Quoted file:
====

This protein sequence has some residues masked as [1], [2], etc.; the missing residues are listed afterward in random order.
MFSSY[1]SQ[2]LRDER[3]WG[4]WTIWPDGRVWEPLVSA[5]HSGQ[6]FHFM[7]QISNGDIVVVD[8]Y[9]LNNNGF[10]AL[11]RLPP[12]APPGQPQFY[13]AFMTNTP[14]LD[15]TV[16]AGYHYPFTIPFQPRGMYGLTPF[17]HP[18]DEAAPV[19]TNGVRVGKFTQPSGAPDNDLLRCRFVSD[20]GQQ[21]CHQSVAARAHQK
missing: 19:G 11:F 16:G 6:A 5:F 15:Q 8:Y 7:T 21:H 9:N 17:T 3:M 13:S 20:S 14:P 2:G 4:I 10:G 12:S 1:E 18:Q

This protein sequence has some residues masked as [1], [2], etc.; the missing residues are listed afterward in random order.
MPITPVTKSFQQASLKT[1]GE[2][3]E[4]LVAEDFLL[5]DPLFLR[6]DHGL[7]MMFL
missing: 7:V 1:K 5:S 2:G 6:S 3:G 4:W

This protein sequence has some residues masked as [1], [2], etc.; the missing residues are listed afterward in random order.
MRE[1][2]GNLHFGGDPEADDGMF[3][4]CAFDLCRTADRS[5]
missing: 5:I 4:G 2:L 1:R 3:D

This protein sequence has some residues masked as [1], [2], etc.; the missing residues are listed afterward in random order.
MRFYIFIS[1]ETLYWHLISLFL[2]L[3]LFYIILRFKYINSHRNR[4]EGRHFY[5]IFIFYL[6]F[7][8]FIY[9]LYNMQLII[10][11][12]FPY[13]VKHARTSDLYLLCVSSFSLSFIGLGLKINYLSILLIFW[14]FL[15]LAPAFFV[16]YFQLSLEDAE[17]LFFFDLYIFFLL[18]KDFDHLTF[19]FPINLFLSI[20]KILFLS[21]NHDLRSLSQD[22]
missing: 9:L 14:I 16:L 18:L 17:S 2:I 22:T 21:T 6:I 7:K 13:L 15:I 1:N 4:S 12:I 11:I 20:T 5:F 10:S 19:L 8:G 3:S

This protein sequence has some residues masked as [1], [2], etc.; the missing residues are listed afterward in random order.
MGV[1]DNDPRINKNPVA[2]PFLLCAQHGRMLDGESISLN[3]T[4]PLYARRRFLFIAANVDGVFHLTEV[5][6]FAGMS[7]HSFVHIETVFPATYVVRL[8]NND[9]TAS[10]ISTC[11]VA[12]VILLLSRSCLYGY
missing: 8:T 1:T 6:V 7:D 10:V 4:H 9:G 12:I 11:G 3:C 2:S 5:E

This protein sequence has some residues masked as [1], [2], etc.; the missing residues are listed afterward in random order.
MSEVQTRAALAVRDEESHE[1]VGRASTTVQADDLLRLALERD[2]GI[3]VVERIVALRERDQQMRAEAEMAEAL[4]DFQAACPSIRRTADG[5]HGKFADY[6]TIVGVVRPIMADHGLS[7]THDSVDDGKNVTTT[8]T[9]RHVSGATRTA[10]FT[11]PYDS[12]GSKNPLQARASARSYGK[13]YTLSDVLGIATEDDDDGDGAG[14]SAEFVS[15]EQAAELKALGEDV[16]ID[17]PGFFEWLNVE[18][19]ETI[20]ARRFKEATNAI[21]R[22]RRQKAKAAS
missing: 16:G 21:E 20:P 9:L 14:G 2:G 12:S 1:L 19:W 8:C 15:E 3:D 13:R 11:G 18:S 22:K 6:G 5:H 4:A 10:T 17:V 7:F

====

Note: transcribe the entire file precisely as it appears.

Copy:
This protein sequence has some residues masked as [1], [2], etc.; the missing residues are listed afterward in random order.
MFSSY[1]SQ[2]LRDER[3]WG[4]WTIWPDGRVWEPLVSA[5]HSGQ[6]FHFM[7]QISNGDIVVVD[8]Y[9]LNNNGF[10]AL[11]RLPP[12]APPGQPQFY[13]AFMTNTP[14]LD[15]TV[16]AGYHYPFTIPFQPRGMYGLTPF[17]HP[18]DEAAPV[19]TNGVRVGKFTQPSGAPDNDLLRCRFVSD[20]GQQ[21]CHQSVAARAHQK
missing: 19:G 11:F 16:G 6:A 5:F 15:Q 8:Y 7:T 21:H 9:N 17:T 3:M 13:S 20:S 14:P 2:G 4:I 10:G 12:S 1:E 18:Q

This protein sequence has some residues masked as [1], [2], etc.; the missing residues are listed afterward in random order.
MPITPVTKSFQQASLKT[1]GE[2][3]E[4]LVAEDFLL[5]DPLFLR[6]DHGL[7]MMFL
missing: 7:V 1:K 5:S 2:G 6:S 3:G 4:W

This protein sequence has some residues masked as [1], [2], etc.; the missing residues are listed afterward in random order.
MRE[1][2]GNLHFGGDPEADDGMF[3][4]CAFDLCRTADRS[5]
missing: 5:I 4:G 2:L 1:R 3:D

This protein sequence has some residues masked as [1], [2], etc.; the missing residues are listed afterward in random order.
MRFYIFIS[1]ETLYWHLISLFL[2]L[3]LFYIILRFKYINSHRNR[4]EGRHFY[5]IFIFYL[6]F[7][8]FIY[9]LYNMQLII[10][11][12]FPY[13]VKHARTSDLYLLCVSSFSLSFIGLGLKINYLSILLIFW[14]FL[15]LAPAFFV[16]YFQLSLEDAE[17]LFFFDLYIFFLL[18]KDFDHLTF[19]FPINLFLSI[20]KILFLS[21]NHDLRSLSQD[22]
missing: 9:L 14:I 16:L 18:L 17:S 2:I 22:T 21:T 6:I 7:K 13:L 15:I 1:N 4:S 12:I 11:I 20:T 5:F 10:S 19:L 8:G 3:S

This protein sequence has some residues masked as [1], [2], etc.; the missing residues are listed afterward in random order.
MGV[1]DNDPRINKNPVA[2]PFLLCAQHGRMLDGESISLN[3]T[4]PLYARRRFLFIAANVDGVFHLTEV[5][6]FAGMS[7]HSFVHIETVFPATYVVRL[8]NND[9]TAS[10]ISTC[11]VA[12]VILLLSRSCLYGY
missing: 8:T 1:T 6:V 7:D 10:V 4:H 9:G 12:I 11:G 3:C 2:S 5:E

This protein sequence has some residues masked as [1], [2], etc.; the missing residues are listed afterward in random order.
MSEVQTRAALAVRDEESHE[1]VGRASTTVQADDLLRLALERD[2]GI[3]VVERIVALRERDQQMRAEAEMAEAL[4]DFQAACPSIRRTADG[5]HGKFADY[6]TIVGVVRPIMADHGLS[7]THDSVDDGKNVTTT[8]T[9]RHVSGATRTA[10]FT[11]PYDS[12]GSKNPLQARASARSYGK[13]YTLSDVLGIATEDDDDGDGAG[14]SAEFVS[15]EQAAELKALGEDV[16]ID[17]PGFFEWLNVE[18][19]ETI[20]ARRFKEATNAI[21]R[22]RRQKAKAAS
missing: 16:G 21:E 20:P 9:L 14:G 2:G 12:S 1:L 19:W 8:C 15:E 3:D 13:R 11:G 18:S 22:K 6:G 5:H 4:A 10:T 17:V 7:F